Pelvic Pain in Women – When Is It a Cause for Concern?

Many women seem to think that pelvic pain is something that they have to learn to live with, however this is not so. Though some amount of pain is normal, severe pain which is constant or chronic, particularly the sort of pain that is accompanied by other problematic symptoms should not be ignored.

To get to the bottom of the cause for pelvic pain, try asking yourself the following questions:

  1. It is a constant pain, or is in recurring or chronic in nature? A constant, sharp pain can indicate a certain set of problems, but a chronic pain that comes and goes, often in accordance with a woman’s monthly period, can indicate a completely different set of problems.
  2. Is it a sharp or stabbing pain, or a dull, general ache? Does it begin suddenly or gradually?
  3. pelvic-painDoes the pain grow worse at certain times of the month, such as before or at the time of the period or even mid-cycle? Many women experience some amount of pain at the time of ovulation as well.
  4. Does the pain grow worse due to any particularly physical activity or if you lift something heavy or are under some physical strain?
  5. Is the pain somehow related to mental stresses and strains? Does it get exacerbated when there is a lot of pressure?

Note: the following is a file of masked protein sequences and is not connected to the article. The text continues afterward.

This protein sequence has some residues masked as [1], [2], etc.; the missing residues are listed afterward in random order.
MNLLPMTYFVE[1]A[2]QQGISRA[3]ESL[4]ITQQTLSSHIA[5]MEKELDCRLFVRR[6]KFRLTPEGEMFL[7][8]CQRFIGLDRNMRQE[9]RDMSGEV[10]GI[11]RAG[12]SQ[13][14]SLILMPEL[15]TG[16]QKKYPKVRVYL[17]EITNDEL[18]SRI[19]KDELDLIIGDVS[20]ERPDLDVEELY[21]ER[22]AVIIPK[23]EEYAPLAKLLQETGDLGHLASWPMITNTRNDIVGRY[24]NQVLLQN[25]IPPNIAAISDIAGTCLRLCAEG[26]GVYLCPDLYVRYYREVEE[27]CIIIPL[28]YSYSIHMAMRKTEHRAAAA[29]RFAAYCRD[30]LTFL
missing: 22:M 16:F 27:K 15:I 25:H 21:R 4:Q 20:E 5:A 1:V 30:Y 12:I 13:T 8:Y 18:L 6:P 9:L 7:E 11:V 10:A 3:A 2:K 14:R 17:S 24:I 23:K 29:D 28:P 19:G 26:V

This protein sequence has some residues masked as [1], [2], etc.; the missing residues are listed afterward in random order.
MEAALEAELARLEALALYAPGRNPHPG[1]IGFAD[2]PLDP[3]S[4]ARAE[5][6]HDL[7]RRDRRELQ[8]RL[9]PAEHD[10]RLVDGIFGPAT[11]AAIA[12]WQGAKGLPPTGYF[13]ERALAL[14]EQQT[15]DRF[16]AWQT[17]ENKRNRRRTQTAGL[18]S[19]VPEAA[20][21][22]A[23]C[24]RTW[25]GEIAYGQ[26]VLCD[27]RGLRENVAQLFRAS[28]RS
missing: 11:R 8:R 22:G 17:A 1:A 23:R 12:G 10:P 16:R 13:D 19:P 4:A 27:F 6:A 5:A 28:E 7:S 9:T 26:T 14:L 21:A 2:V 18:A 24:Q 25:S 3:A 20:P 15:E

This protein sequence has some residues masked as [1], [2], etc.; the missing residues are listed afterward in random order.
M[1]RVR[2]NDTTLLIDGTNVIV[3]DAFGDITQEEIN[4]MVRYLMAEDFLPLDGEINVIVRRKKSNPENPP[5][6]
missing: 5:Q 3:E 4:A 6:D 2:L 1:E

6. Are there other symptoms that accompany the pain? Is there any excessive bleeding, cramping, back pain, and so on?
  7. Are there any fluctuations in weight; any unexplained weight loss or weight gain?
  8. Any skin rashes or itchiness, blisters or sores present particularly in the pelvic or genital area could also be an indicator – are any of these symptoms present?
  9. Are there any digestive disturbances such as painful bowel movements, bloody or dark stools, diarrhea or constipation, nausea or vomiting and so on?
  10. What changes, if any are noted in vaginal discharge – is there a change in consistency, amount, color or odor of the discharge?
  11. Is there any incontinence of the frequent urge to urinate, difficulty or painful urination, or any blood being passed along with the urine? Or is there the urge to go and then very little urine actually being passed at the end of it?
  12. Do mood swings or bloating accompany the pelvic pain?

Pelvic pain is best not ignored, particularly if is impacting regular life negatively. Consider the above questions so that you can help the doctor make a defective diagnosis.